Abstract #4207: Predictive Value of Staging PET/CT to Detect Bone Marrow Involvement in Marginal Zone Lymphoma (MZL): An Analysis from LEO MZL Working Group

This study led used prospectively collected data from the LEO Cohort to assess the predictive value of using PET/CT scans to detect bone marrow involvement and survival implications in marginal zone lymphoma (MZL) patients. The team looked at 311 MZL patients enrolled in the LEO Cohort who had data on bone marrow involvement and both biopsy and PET/CT results. The initial results, with short-term follow-up, showed low sensitivity to assessing bone marrow involvement using PET/CT data across all MZL subtypes. Additionally, splenic MZL demonstrated low negative predictive values for this assessment. These results highlight the limitations for MZL patients in current staging criteria.

Abstract #2957: Outcomes and Prognostic Factors of Transformed Follicular Lymphoma: An Analysis from the LEO Consortium

In this abstract, the team evaluated histological transformation (HT) in follicular lymphoma (FL) patients by examining prognostic factors for and outcomes following HT in patients enrolled in the LEO Cohort. HT from FL to an aggressive cancer is rare but when it does occur, is associated with unfavorable outcomes. This observational cohort study looked at patients diagnosed between 2002-2019 with FL who progressed through HT to an aggressive lymphoma, totaling 306 patients. The results confirmed previous reports of negative prognostic indicators being early HT, prior immunochemotherapy treatment, and anthracycline exposure, while also extending this observation to any systemic treatment. Patients who had HT and were older than 70 years old had worse overall survival rates. This study found that HT continues to be an unmet need concerning high lymphoma-related mortality and further research is needed to create a more refined prognostic model, to better understand these factors and the influence of patterns of care on outcomes.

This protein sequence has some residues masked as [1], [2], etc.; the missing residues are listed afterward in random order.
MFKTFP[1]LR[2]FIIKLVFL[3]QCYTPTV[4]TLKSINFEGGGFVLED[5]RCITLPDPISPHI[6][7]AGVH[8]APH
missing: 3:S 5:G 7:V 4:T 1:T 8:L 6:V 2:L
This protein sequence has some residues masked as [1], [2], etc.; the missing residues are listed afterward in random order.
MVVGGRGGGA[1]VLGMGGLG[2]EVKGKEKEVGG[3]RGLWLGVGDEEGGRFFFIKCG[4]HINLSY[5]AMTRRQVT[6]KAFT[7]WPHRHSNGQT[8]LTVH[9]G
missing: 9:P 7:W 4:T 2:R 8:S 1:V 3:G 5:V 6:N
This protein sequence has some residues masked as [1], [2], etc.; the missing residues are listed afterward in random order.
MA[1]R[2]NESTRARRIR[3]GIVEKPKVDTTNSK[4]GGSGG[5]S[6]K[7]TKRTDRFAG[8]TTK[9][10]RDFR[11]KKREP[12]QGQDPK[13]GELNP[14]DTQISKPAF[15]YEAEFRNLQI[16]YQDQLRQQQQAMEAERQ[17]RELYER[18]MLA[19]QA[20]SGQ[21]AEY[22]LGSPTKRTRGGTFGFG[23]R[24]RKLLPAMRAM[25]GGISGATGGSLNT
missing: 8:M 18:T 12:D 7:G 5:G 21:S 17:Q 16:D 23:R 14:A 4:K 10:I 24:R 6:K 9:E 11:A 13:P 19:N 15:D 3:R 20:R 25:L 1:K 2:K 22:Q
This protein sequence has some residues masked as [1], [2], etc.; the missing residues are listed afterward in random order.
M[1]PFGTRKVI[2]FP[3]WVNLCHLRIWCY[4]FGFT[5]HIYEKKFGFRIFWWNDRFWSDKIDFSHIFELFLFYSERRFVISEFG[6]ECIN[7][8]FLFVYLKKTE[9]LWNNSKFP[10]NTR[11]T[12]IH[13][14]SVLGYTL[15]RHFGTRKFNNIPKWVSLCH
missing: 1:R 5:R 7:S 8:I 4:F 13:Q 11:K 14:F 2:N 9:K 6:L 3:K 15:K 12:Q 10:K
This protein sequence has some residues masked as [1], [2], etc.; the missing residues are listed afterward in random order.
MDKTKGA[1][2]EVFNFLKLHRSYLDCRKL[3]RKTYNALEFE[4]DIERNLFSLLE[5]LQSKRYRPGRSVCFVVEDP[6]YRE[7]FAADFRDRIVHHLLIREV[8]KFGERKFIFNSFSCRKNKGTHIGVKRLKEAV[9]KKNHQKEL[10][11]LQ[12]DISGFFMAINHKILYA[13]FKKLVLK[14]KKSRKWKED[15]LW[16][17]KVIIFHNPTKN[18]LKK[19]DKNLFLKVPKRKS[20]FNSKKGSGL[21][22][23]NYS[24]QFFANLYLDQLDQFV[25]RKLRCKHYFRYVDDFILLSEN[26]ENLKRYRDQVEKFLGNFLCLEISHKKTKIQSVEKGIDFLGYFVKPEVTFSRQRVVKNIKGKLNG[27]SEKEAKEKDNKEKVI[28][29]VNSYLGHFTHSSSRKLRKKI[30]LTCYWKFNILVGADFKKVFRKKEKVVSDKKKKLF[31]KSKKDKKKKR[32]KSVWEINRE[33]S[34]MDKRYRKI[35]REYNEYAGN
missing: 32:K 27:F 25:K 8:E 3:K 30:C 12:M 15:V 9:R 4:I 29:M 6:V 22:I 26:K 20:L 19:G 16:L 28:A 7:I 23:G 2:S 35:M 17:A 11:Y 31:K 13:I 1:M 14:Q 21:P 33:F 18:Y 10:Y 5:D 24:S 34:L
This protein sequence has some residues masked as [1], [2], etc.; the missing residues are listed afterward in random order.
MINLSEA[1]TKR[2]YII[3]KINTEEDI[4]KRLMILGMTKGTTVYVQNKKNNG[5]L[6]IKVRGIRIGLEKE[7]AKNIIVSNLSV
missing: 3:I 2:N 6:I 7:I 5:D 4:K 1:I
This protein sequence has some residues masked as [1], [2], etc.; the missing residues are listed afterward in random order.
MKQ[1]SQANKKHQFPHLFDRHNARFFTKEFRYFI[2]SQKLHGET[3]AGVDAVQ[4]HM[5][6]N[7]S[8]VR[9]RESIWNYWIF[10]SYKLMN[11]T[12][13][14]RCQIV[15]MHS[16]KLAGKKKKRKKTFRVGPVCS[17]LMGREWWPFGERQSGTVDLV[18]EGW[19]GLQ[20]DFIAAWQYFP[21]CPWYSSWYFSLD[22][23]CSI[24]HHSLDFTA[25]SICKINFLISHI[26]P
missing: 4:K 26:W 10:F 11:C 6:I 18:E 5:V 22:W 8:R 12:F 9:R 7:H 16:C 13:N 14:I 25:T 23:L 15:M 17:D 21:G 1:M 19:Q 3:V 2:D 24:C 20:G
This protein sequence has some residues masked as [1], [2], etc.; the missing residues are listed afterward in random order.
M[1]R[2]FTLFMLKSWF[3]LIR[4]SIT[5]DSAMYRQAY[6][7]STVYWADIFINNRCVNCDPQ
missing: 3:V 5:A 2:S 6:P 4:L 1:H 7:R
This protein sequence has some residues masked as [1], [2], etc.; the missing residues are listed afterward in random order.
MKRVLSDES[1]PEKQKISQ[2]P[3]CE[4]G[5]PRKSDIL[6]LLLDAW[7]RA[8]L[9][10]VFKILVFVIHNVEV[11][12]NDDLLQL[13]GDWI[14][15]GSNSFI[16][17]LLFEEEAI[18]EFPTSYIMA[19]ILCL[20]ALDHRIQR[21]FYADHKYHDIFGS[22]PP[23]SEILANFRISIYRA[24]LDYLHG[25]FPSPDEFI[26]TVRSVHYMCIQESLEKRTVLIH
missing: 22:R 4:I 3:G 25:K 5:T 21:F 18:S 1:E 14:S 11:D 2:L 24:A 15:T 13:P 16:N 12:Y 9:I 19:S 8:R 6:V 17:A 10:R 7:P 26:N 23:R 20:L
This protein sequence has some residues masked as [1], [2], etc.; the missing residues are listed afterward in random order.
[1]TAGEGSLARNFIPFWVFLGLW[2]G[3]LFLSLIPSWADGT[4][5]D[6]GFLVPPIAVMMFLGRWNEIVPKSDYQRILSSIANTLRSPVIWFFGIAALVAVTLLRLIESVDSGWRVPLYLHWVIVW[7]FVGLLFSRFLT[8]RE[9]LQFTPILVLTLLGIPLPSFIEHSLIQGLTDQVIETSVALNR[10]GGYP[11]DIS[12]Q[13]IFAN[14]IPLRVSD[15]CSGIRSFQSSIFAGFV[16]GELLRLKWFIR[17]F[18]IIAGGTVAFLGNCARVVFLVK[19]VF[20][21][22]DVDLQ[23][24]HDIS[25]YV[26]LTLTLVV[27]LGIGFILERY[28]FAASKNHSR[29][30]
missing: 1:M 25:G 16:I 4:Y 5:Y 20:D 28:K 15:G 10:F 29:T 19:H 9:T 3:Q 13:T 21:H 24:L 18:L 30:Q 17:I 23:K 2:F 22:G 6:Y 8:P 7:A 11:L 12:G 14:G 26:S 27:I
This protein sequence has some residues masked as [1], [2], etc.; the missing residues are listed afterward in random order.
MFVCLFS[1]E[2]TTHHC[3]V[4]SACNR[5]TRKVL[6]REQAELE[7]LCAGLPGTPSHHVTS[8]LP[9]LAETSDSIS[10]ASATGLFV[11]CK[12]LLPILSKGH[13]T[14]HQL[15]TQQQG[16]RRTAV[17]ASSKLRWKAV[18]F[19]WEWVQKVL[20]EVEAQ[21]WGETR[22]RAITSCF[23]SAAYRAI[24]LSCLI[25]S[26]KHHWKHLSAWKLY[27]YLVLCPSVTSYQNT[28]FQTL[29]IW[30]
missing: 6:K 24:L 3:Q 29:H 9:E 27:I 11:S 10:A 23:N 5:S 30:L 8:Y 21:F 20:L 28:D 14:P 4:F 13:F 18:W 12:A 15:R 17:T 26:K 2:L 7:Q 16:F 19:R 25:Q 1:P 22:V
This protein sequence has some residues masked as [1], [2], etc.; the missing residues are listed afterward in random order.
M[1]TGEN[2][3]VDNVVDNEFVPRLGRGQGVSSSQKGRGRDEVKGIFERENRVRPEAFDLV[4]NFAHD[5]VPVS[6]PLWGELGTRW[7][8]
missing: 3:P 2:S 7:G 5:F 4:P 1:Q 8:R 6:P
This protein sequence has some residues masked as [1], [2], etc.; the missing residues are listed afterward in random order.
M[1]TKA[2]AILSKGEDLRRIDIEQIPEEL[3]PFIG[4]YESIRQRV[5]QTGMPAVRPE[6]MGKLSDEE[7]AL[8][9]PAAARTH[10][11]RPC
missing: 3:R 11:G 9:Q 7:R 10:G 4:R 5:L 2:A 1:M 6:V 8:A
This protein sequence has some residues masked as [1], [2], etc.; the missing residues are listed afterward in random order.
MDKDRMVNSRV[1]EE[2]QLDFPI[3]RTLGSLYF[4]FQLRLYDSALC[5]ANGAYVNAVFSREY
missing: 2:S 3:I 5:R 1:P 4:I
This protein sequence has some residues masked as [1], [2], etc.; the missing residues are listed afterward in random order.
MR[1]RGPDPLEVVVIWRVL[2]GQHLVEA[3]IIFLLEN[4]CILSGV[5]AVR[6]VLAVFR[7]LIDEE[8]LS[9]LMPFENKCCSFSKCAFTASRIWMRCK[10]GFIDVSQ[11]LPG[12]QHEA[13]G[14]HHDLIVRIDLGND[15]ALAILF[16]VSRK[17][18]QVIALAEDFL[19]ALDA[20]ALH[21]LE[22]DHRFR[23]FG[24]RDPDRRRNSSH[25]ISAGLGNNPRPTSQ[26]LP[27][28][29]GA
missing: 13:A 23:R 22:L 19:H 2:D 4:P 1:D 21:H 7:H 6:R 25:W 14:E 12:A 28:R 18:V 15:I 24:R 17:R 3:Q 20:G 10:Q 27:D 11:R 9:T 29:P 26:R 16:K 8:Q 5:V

Abstract #850: Evaluating the Impact of Lab-Based Eligibility Criteria By Race/Ethnicity in Frontline Clinical Trials for Diffuse Large B-Cell Lymphoma (DLBCL): A LEO Cohort Analysis